Surveying the market for both biocides and sludge dispersants helps us to see how the functionality of the different products available (Bellicide, low-sulfur ClearKill, Kathon FP 1.5, Bio-Bor JF, Pri-ocide, Aquatreat DNM-30, Bell Tank Treatment SDF, Technol, SBG, Fuel-Right, Clear-Diesel) stack up, especially in the context of their treat rates and their cost to treat.
Despite naysayers, the need for fuel additives in boats is evident. A quick online search combining terms like "gasoline treatment" and "outboard motors" yields insights from reputable sources like West Marine and Mercury Marine. They acknowledge the concerns surrounding ethanol gasoline and its impact on outboard boat motors.
Boats.com highlights the challenge: "Modern fuels, especially mixed with two-stroke oil, develop a varnish in carburetors upon evaporation... Fuel stabilizers extend fuel life and diminish varnish production."
These insights converge on a common problem: ethanol fuels' adverse effects on outboard motors. Solutions like Marine MXO, a fuel stabilizer with detergency, target carburetor-clogging varnish. Furthermore, marine fuel additives combat environmental water, prevent phase separation, and address corrosion risks, aligning with the needs of gas-powered boats. These additives share attributes with those for automobiles, such as enhanced mileage, performance, detergency, and fuel stabilization, with added features like improved water control and ethanol treatment.
Buying decisions often have emotional aspects, not just logical ones. Two common objections to purchasing the right fuel additive include "It's too expensive" and "I haven't heard of this one."
The "Too Expensive" objection stems from sticker shock. Is it truly costly, though? Consider the expense of not using an additive. Preventive maintenance is a common expense, like changing car fluids. Fuel additives fall in the same category. While $23 for Ethanol Defense might seem much, it's only about 7 cents per gallon, offering more value than just a mileage boost.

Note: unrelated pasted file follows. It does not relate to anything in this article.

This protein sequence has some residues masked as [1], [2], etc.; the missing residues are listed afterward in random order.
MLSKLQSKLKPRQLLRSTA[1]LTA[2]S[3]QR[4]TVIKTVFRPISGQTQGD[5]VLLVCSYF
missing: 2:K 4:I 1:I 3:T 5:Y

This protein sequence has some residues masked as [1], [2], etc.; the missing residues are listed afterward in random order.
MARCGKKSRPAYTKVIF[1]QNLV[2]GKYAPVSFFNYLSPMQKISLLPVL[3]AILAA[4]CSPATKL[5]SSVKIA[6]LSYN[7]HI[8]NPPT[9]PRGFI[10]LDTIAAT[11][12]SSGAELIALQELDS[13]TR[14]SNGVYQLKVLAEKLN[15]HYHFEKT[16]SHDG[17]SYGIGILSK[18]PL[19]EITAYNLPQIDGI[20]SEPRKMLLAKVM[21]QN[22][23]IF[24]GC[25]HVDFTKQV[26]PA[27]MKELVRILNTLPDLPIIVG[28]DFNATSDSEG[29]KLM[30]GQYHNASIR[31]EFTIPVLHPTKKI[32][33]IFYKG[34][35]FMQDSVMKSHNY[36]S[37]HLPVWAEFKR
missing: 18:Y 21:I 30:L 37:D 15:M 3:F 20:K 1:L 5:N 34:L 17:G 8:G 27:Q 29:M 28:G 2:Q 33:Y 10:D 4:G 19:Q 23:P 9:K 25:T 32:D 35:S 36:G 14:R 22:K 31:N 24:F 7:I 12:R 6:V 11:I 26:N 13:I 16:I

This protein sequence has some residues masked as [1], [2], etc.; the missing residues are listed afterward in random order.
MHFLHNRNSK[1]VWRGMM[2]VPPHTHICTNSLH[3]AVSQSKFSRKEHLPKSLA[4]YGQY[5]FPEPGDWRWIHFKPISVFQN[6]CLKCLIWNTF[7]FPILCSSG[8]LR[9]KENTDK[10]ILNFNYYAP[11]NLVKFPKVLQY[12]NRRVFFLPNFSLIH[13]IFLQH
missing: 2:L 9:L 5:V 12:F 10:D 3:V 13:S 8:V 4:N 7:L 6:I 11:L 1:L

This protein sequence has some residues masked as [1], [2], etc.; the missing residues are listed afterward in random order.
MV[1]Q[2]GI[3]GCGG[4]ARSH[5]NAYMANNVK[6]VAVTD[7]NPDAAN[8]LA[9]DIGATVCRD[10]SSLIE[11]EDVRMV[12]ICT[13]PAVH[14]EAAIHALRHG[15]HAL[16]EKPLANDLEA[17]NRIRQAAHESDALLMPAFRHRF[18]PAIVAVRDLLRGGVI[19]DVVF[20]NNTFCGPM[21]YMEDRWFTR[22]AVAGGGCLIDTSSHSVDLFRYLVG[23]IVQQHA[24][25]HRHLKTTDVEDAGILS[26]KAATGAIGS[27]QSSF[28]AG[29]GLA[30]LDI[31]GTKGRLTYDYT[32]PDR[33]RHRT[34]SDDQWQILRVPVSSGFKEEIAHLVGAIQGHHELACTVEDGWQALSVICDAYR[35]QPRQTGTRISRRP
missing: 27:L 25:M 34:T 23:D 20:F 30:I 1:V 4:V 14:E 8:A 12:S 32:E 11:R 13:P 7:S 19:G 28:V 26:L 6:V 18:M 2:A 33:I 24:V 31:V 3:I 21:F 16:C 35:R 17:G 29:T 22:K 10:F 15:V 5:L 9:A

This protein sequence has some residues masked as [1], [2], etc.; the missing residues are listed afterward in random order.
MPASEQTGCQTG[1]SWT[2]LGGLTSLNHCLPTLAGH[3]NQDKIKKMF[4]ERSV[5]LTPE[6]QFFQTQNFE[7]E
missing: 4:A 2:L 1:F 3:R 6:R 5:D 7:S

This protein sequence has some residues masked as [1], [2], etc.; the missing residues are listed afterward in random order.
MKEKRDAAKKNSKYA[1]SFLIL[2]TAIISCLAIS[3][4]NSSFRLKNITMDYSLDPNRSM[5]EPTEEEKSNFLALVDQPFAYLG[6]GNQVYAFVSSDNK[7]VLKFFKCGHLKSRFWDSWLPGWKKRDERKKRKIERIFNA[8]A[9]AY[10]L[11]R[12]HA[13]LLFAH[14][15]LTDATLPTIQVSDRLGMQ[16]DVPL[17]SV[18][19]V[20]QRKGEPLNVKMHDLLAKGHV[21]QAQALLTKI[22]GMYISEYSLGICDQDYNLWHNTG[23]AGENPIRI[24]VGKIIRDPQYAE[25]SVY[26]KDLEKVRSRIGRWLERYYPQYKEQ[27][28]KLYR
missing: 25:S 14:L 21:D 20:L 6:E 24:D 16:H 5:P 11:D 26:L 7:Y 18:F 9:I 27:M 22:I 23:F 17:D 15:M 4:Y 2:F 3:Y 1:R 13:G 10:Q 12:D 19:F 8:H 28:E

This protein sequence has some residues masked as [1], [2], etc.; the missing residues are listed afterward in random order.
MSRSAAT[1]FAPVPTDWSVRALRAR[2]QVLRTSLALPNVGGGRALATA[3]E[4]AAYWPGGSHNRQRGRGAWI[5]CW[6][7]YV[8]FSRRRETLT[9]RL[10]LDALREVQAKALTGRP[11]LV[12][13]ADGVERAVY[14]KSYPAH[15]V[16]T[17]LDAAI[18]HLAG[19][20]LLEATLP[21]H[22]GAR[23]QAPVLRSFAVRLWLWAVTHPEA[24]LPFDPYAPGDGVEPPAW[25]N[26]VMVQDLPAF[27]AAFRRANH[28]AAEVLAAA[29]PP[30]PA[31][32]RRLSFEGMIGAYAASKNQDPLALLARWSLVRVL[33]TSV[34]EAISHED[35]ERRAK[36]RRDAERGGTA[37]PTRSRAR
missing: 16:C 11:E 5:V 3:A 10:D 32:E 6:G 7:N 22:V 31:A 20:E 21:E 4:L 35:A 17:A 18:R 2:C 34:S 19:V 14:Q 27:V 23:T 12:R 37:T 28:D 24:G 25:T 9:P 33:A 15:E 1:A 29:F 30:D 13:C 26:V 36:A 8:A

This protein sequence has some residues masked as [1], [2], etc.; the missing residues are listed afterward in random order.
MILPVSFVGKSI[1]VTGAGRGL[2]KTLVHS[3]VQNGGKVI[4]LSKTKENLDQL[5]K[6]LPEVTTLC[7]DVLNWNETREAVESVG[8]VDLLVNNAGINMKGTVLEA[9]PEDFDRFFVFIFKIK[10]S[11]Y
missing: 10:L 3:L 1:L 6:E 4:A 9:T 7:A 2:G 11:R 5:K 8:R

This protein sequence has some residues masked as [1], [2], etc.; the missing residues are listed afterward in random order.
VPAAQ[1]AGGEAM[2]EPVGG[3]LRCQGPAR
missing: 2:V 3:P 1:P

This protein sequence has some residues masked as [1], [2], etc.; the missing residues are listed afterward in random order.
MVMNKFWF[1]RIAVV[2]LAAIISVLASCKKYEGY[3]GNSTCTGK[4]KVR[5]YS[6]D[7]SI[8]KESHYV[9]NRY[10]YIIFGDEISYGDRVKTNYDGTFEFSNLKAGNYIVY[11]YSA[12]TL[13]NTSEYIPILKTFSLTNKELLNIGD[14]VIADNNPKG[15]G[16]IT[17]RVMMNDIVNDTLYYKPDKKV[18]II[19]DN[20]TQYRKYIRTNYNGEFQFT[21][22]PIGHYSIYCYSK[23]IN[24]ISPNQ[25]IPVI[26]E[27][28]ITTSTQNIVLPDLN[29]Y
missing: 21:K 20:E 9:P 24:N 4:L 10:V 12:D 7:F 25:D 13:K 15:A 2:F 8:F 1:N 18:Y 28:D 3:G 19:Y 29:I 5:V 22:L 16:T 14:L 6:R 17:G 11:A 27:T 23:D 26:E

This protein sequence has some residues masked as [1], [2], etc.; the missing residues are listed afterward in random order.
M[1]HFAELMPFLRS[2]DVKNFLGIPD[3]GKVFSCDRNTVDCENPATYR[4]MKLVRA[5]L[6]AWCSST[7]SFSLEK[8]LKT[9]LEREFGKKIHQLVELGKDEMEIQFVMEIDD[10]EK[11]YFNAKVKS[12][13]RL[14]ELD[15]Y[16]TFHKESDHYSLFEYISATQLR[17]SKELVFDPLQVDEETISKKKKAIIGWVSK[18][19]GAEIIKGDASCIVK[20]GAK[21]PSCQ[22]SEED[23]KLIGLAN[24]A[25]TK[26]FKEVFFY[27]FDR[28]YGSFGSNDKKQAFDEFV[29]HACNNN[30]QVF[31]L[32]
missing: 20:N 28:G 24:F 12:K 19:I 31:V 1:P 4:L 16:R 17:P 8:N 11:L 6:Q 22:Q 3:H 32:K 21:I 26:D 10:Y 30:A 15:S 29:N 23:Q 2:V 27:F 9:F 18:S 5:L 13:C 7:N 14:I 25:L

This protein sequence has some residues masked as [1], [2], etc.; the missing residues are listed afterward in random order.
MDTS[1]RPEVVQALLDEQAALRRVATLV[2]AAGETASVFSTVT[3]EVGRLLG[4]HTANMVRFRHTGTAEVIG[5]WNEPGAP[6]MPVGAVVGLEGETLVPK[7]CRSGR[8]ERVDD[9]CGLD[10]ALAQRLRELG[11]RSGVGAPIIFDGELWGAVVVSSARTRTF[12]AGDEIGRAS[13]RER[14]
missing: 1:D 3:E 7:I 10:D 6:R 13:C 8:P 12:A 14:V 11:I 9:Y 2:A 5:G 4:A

The "Why haven't I heard of you" sentiment arises when people can't find Bell Performance products on store shelves. For many, store presence validates a product. Bell's absence is due to its higher quality. Unlike lesser, cheaper products on shelves, Bell stands by its claims. Fuel additives, like any product, deliver what you pay for.
Consumers don’t ask for much when they’re needing to buy. They have a need or challenge that they’ve determined is worth spending time and money to solve. When they spend this time and money, they expect good value back. Just as importantly, they need to have confidence (trust) that they’re making a good decision.
The fuel additive market is more competitive than ever, filled with entities that will tell you whatever they think you want to hear to get your money. Since they’re only concerned with their own bottom line, they have no problem exaggerating their real ability to fix your problem. This makes the fuel additive industry look bad.
Bell Performance invented the first fuel additive back in 1909 – that’s more than 100 years ago. A big reason why Bell Performance is still around is because our customers know they can trust our fuel additive solutions to do what they claim. We have customers who are still with us since their parents bought their first Bell Performance product back in the 50s and 60s.
On the business side, companies and professionals also know the problems and challenges that they need to fix. And they weigh solutions vs. the cost of not taking action, every day.
Our customer base is spread out across the state of Florida and around the world because Bell Performance products like Dee-Zol, Bellicide and Dee-Zol Life are among the few industrial-grade fuel treatments that really work. They are priced competitively and they consistently deliver a high ROI while effectively addressing the fuel-related issues that businesses purchase fuel additives to address.
Fuel additives don’t have to be a daunting proposition. And they don’t have to be snake oil. Choose the right one – Bell Performance. Because We Fix Fuel.
Fuel storage and maintenance is a topic of great significance, especially for industries relying heavily on fuel-based...
The podcast episode, “Hot Summer Cold Winter,” astutely unveils the nuances of extreme climates, and provides insights...
In an era of erratic weather patterns and escalating climate concerns, it is essential to be prepared for hurricane...
The world of fuel standards can be a maze of information, and navigating through it can be daunting. One of the most...
The world of fuel management is more complex than ever, ensuring fuel quality is paramount to maintaining both the...